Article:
LET'S start with a TRM follow up from Bob Kettle.

"Hi Jeff…really enjoyed this week's Trawler Corner.

"My grandfather, Bob Kettle, joined the RNVR in November 1915. Following training he was posted to the Auxilliary Patrol Base at Great Yarmouth and from July 1916 until June 1917 served as a crew member of HM Drifter Lord Leitrim. Later in the war he was posted to Milford aboard HM Trawler Volesus."

Thanks Bob. And I'll be returning with another follow-up to the Leitrim piece soon, with gen and help from Katharine East and family.

Now to this week's content, which has a distinct flavour of Milford's Pill area. Firstly, there are some bittersweet wartime memories from a charming lady with whom I chatted this week.

During the war, Gwen Stephens, from Pill's Milton Terrace, was working in Farrows Greengrocers Stores, earning the princely sum of five shillings a week.

Her father, Joseph, had been in the forces throughout the devastating First World War, and was only just over the call-up age limit for WW2.

He was working down Milford Docks, but his passion, and outstanding gardening and horticulture prowess…(he'd already turned an unsightly area of spare land into a beautiful, flourishing allotment,) had not gone unnoticed, Recognising his ‘green-fingered’ ability, he was offered a job as gardener in the RNAD Mine Depot.

Quite naturally, he happily took up the position, one which he described to his family as… “a bit of a doddle”.

But his joy, sadly, was shortlived. Just two weeks later, when asked to help out covering the mines in trucks, he was accidentally crushed, his injuries proving to be fatal. He was 44.

Shortly after that terrible incident, Gwen was invited to go for an interview at the RNAD, for a job as a telephonist, and she was deemed to be an ‘entirely suitable’ candidate for the post in what was, at that time, of course, a hugely important, munitions factory.

The telephone operations room was away from the factory side, and worked on a ‘shift’ basis.

Gwen was on duty when German planes successfully bombed the oil tanks in Pembroke Dock, and, in fact, seemed to be there for many of the air raids, prompting her colleagues to opine…"There's bound to be a raid tonight…Gwen's on duty!"

During the war…"walls had ears" and in the ‘secret’ RNAD establishment, they all had pseudonyms…Gwen recalls hers was…Mary McDonald.

But wartime also generated many affairs of the heart. Gwen met, and fell in love with Joe, a Cardiff sailor, and after a whirlwind romance, they became engaged to be married.

The war, of course, created much uncertainty in the world, not least in the lives of everyday folk, and Gwen, with Joe away, eventually found herself being asked to do all the arrangements to organise her and Joe's wedding. And she had one week to do it! It was to be at St Katharines Church, and Gwen recalled that on the morning of her big day, when the two-tiered cake arrived, it was still warm!

There was also a last-minute hitch at the church, and the wedding took place an hour later than scheduled, as they'd overlooked a funeral service that had been arranged for the same time.

But, despite all the mishaps and pressures, Gwen Stephens married her Joe, and here is a photo of the six RNAD telephonists at the church.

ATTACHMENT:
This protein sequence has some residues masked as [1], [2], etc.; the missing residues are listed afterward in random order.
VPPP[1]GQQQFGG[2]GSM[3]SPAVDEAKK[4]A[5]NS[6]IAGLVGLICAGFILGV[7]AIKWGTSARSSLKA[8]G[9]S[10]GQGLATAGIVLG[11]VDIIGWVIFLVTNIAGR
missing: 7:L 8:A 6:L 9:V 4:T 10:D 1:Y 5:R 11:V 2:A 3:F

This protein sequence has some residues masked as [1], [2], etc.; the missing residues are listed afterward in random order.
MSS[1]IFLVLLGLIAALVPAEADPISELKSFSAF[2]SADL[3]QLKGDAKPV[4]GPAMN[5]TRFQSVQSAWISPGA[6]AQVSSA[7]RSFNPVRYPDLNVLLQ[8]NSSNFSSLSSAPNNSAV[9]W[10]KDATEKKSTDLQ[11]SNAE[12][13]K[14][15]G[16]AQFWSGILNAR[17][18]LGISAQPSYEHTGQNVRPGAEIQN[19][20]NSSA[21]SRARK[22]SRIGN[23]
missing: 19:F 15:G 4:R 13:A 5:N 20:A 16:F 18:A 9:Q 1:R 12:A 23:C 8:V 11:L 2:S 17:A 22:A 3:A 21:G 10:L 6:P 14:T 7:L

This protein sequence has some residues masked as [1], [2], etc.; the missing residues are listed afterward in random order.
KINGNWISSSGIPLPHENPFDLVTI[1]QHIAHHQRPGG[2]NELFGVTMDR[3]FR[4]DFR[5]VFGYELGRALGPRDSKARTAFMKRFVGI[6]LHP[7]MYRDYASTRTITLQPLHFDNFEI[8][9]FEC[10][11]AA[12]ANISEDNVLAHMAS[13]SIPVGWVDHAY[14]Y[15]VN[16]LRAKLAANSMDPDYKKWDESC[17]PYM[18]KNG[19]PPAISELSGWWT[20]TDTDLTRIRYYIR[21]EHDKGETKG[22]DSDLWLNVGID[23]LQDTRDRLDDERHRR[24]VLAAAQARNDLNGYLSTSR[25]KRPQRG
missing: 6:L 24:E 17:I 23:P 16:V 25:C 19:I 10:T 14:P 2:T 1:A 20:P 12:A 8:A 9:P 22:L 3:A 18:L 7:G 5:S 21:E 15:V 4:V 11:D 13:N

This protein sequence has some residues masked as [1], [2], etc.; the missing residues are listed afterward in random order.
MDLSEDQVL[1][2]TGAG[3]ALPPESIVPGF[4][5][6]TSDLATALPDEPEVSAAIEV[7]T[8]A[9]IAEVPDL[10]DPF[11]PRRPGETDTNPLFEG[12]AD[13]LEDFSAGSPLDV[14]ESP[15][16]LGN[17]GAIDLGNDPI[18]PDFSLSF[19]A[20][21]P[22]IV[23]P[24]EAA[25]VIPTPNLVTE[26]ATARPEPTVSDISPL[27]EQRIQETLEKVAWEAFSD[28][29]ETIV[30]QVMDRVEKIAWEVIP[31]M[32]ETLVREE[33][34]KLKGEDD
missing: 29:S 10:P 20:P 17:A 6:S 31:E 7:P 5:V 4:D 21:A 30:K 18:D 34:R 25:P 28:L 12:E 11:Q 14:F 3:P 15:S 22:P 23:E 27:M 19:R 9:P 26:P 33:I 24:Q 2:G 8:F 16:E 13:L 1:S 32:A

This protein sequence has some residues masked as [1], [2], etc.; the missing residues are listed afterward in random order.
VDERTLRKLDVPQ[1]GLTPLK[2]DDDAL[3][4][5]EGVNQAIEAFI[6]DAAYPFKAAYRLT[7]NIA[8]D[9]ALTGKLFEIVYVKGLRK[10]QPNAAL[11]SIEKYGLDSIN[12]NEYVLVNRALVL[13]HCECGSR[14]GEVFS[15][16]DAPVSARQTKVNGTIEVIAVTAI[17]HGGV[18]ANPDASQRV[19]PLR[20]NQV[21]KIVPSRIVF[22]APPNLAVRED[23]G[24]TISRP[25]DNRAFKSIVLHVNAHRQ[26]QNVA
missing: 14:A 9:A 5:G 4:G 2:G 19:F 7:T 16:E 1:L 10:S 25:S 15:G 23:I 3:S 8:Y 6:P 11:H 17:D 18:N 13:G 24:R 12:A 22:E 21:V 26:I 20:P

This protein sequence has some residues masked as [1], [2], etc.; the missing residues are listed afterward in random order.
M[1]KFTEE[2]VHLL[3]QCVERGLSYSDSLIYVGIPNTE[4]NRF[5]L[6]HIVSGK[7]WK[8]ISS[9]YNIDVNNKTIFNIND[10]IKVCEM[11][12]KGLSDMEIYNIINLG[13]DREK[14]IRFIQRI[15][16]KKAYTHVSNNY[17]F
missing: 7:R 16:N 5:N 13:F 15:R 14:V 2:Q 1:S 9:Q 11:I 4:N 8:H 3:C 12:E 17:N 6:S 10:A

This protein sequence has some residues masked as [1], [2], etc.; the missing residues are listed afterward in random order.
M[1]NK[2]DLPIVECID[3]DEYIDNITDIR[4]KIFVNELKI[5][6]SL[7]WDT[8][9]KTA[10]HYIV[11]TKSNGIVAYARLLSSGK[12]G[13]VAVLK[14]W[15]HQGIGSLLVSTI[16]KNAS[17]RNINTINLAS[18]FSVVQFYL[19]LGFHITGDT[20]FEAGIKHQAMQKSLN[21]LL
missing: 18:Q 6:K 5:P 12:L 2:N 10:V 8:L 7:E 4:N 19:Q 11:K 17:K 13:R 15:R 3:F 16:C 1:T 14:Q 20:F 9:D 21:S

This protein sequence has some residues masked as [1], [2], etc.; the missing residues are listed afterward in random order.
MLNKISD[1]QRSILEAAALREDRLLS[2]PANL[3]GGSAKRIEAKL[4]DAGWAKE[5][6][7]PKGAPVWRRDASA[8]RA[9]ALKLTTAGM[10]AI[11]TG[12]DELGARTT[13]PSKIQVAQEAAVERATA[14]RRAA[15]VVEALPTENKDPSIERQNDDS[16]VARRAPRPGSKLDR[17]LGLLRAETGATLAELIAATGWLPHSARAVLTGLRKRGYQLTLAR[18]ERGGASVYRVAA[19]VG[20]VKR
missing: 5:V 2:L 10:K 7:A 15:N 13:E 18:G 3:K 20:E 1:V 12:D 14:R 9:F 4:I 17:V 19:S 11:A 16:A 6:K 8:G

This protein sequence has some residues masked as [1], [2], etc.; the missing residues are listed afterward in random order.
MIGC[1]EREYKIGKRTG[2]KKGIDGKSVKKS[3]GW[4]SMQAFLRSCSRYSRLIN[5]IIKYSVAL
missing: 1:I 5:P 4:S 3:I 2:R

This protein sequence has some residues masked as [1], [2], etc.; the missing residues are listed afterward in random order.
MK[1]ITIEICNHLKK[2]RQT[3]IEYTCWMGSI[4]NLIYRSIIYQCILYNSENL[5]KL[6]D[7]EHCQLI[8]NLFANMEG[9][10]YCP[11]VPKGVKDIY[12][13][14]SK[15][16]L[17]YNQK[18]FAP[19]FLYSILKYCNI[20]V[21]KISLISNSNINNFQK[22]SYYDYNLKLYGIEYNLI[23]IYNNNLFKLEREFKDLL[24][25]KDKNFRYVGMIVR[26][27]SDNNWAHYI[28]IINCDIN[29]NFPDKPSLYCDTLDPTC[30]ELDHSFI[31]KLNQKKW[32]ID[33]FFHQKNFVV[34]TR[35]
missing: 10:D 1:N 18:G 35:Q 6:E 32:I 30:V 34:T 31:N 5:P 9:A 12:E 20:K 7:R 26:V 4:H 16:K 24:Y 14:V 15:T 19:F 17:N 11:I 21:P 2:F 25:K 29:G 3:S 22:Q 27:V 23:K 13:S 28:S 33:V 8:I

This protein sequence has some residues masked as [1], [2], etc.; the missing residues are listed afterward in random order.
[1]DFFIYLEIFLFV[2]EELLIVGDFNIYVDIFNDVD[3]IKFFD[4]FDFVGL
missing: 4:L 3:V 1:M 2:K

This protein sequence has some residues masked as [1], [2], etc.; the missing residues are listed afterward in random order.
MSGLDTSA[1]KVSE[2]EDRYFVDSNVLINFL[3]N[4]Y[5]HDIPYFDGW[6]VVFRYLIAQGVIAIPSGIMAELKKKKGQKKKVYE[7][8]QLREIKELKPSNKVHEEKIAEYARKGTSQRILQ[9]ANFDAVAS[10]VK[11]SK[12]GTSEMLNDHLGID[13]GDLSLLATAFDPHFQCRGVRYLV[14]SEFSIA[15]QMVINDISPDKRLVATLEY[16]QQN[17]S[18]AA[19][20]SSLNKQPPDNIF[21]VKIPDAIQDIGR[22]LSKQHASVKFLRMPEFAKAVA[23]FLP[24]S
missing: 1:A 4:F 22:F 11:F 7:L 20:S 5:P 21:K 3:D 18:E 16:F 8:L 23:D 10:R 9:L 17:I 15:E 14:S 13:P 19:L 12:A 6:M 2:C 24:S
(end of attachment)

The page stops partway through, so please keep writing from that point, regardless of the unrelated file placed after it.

From left to right…Margo White, Marjorie Hill, Gwenda Stephens, Dorothy Payne, Marie Hall and Elma Thomas.

It was a pleasure chatting to the delightful Gwen, and I'm grateful to her for sharing her wartime recollections. I have a feeling there may be more to come!

Last Saturday, it was time to say farewell to Dave Mills, a Vicary Crescent pal from the 1950s and 60s. To his fellow postwar street urchins, he was ‘Migs’...just as Dave Wigham was ‘Wiggy,’ John Morgan was ‘Korky,’ Jimmy Fee was ‘Flogger, and Teddy Evans was ‘Tex’.

Migs was an inaugural member of our ‘Vicaries’ gang, together we went ‘scrumping apples’... played games on our beloved Gunkle…had ‘cattie’ fights in and around Scotch Bay, had crab races on the Depot Bridge…collected newts from the Back Line pond...and I recall he and I, during a horrendous thunderstorm, once squatted together in our Rath bonfire...the one we were guarding from raids from the Milties gang!

When we got a little older, in the summertime, his dad, Glyn, a fish hawker, would bundle us into the back of a scrubbed van, and whisk us off to a variety of beaches around Pembs.

Migs and I shared a love of dogs (see photo)...in fact, in 1971, when I was then married, and living in Trafalgar Road, Carole and I had our first pup (Boots) and he came courtesy of the Mills' Vicary Crescent household.

As young adults, we all still remained good friends, though our games gave way to other pursuits…and I shared many a pint, and game of three-card brag with Migs in the Milford Con club.

There were also memorable ‘holidays’ like our camping trip on Strawberry Field in Little Haven (see photo)…which somehow involved some midnight skinny dipping!

Over the years, our life paths seldom crossed, and I saw little of Dave...occasionally we'd bump into each other while shopping...we'd always chat about our childhood days sharing a laugh or two.

Those memories will last forever, and it was so good to have pals, like Dave ‘Migs’ Mills to create them. RIP my old friend.

I'll leave you with a teaser.

What day would yesterday be if Thursday was four days before the day after tomorrow?

That's it for this week. Ta-ra.